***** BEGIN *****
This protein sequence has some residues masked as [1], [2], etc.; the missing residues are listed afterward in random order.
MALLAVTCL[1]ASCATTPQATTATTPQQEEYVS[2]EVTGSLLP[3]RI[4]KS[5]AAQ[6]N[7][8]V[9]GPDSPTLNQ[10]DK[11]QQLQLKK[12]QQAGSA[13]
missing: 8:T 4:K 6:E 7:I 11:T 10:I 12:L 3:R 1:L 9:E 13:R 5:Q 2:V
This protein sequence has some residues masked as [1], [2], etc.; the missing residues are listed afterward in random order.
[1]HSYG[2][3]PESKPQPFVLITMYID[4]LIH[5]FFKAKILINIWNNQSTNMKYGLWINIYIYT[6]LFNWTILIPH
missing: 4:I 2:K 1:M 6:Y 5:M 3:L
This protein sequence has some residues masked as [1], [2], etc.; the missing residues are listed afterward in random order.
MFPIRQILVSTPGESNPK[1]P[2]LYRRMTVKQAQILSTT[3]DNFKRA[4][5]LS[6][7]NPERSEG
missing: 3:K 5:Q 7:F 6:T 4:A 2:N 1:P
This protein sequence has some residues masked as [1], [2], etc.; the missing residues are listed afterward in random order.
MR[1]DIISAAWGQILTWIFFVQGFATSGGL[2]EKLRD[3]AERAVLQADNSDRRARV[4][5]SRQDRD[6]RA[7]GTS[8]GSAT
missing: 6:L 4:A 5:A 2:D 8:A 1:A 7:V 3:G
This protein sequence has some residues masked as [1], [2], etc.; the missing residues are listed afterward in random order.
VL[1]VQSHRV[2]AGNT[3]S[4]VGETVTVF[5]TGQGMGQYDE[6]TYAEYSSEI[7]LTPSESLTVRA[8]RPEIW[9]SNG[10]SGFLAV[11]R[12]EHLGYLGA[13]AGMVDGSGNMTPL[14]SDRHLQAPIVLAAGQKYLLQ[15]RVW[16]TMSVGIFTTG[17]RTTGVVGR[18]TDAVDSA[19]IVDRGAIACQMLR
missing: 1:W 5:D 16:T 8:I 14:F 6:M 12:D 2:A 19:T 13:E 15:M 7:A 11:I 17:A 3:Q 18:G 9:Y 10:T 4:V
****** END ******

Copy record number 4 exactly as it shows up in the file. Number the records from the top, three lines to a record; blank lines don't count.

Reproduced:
This protein sequence has some residues masked as [1], [2], etc.; the missing residues are listed afterward in random order.
MR[1]DIISAAWGQILTWIFFVQGFATSGGL[2]EKLRD[3]AERAVLQADNSDRRARV[4][5]SRQDRD[6]RA[7]GTS[8]GSAT
missing: 6:L 4:A 5:A 2:D 8:A 1:A 7:V 3:G